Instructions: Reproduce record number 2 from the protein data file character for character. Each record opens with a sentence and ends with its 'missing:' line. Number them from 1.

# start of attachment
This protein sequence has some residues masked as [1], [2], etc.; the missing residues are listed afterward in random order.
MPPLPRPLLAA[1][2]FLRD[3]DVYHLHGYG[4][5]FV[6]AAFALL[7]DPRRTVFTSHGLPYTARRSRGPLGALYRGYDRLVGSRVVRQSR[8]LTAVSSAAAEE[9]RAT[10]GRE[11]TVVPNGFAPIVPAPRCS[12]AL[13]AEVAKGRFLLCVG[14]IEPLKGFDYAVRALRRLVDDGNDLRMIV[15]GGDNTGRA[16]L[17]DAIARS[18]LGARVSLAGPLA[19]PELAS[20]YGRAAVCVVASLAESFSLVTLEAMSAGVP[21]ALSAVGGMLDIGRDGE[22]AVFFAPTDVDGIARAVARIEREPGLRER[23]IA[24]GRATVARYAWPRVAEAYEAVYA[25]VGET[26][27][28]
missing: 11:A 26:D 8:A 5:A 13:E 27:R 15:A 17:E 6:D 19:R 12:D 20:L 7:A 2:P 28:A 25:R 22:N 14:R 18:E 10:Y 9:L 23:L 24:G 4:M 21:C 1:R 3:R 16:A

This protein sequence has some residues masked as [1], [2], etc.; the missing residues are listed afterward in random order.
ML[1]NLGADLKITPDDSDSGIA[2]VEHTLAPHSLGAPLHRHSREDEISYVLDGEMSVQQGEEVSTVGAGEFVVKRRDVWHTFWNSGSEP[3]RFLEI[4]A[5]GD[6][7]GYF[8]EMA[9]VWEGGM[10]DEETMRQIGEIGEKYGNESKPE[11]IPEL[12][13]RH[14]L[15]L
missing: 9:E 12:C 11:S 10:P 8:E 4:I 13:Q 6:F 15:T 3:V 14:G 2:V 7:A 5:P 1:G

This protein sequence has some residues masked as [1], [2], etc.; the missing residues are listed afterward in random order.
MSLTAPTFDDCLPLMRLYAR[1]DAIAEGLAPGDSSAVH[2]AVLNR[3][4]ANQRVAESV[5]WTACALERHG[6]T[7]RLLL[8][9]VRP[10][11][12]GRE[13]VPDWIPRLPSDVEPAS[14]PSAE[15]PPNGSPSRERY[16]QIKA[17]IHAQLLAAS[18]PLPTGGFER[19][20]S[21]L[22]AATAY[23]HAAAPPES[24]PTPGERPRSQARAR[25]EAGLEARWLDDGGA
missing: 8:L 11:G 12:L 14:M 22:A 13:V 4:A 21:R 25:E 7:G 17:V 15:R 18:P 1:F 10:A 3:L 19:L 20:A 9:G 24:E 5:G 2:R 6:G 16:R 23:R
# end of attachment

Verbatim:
This protein sequence has some residues masked as [1], [2], etc.; the missing residues are listed afterward in random order.
ML[1]NLGADLKITPDDSDSGIA[2]VEHTLAPHSLGAPLHRHSREDEISYVLDGEMSVQQGEEVSTVGAGEFVVKRRDVWHTFWNSGSEP[3]RFLEI[4]A[5]GD[6][7]GYF[8]EMA[9]VWEGGM[10]DEETMRQIGEIGEKYGNESKPE[11]IPEL[12][13]RH[14]L[15]L
missing: 9:E 12:C 11:S 10:P 8:E 4:I 13:Q 6:F 15:T 3:V 14:G 2:V 7:A 5:P 1:G